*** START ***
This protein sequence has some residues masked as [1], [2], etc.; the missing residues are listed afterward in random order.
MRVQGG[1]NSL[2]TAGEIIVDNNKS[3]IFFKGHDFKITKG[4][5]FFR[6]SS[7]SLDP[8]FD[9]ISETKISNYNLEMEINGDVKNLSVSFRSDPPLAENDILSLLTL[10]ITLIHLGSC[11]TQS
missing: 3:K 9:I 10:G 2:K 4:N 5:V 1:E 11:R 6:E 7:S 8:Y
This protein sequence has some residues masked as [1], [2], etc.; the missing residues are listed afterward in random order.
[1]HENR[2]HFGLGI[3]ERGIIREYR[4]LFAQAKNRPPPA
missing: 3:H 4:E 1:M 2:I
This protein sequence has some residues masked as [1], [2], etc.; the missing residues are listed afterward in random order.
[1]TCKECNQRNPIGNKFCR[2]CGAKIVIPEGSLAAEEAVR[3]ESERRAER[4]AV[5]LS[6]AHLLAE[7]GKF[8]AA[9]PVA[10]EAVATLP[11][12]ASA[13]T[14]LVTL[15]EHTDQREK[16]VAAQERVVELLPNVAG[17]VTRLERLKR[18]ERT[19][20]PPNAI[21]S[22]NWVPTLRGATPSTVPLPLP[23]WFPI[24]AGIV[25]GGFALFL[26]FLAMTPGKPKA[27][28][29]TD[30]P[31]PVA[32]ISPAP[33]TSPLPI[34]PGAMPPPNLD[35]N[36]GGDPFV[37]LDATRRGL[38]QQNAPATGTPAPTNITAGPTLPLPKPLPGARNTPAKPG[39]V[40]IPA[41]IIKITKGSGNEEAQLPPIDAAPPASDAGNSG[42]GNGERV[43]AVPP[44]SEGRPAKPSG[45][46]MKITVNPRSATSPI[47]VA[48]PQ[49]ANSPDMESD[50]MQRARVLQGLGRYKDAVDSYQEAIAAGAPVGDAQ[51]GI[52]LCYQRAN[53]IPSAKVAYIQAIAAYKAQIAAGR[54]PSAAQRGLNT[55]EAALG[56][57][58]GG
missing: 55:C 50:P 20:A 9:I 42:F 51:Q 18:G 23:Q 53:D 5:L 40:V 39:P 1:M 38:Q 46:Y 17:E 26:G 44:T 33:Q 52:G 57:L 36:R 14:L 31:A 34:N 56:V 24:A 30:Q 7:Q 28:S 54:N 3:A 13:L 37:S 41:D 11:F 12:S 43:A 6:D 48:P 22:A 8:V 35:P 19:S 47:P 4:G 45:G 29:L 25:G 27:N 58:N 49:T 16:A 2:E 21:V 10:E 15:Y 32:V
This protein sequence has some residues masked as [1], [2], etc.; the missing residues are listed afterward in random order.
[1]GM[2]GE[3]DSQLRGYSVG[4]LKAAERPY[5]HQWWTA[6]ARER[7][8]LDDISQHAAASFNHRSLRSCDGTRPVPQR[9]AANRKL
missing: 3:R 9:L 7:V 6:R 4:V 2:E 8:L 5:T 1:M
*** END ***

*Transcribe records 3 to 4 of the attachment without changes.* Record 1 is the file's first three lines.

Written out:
This protein sequence has some residues masked as [1], [2], etc.; the missing residues are listed afterward in random order.
[1]TCKECNQRNPIGNKFCR[2]CGAKIVIPEGSLAAEEAVR[3]ESERRAER[4]AV[5]LS[6]AHLLAE[7]GKF[8]AA[9]PVA[10]EAVATLP[11][12]ASA[13]T[14]LVTL[15]EHTDQREK[16]VAAQERVVELLPNVAG[17]VTRLERLKR[18]ERT[19][20]PPNAI[21]S[22]NWVPTLRGATPSTVPLPLP[23]WFPI[24]AGIV[25]GGFALFL[26]FLAMTPGKPKA[27][28][29]TD[30]P[31]PVA[32]ISPAP[33]TSPLPI[34]PGAMPPPNLD[35]N[36]GGDPFV[37]LDATRRGL[38]QQNAPATGTPAPTNITAGPTLPLPKPLPGARNTPAKPG[39]V[40]IPA[41]IIKITKGSGNEEAQLPPIDAAPPASDAGNSG[42]GNGERV[43]AVPP[44]SEGRPAKPSG[45][46]MKITVNPRSATSPI[47]VA[48]PQ[49]ANSPDMESD[50]MQRARVLQGLGRYKDAVDSYQEAIAAGAPVGDAQ[51]GI[52]LCYQRAN[53]IPSAKVAYIQAIAAYKAQIAAGR[54]PSAAQRGLNT[55]EAALG[56][57][58]GG
missing: 55:C 50:P 20:A 9:I 42:F 51:Q 18:G 23:Q 53:D 5:L 40:V 39:P 1:M 38:Q 46:Y 17:E 26:G 44:T 33:Q 52:G 57:L 36:R 14:L 31:A 34:N 56:V 24:A 30:Q 7:Q 28:S 54:N 3:A 13:L 37:S 41:D 11:F 12:S 43:A 6:D 48:P 22:A 8:V 35:P 19:S 47:P 4:G 45:G 29:L 25:G 27:N 58:N 49:T 16:A 2:E 21:V 10:E 15:Y 32:V
This protein sequence has some residues masked as [1], [2], etc.; the missing residues are listed afterward in random order.
[1]GM[2]GE[3]DSQLRGYSVG[4]LKAAERPY[5]HQWWTA[6]ARER[7][8]LDDISQHAAASFNHRSLRSCDGTRPVPQR[9]AANRKL
missing: 3:R 9:L 7:V 6:R 4:V 2:E 8:L 5:T 1:M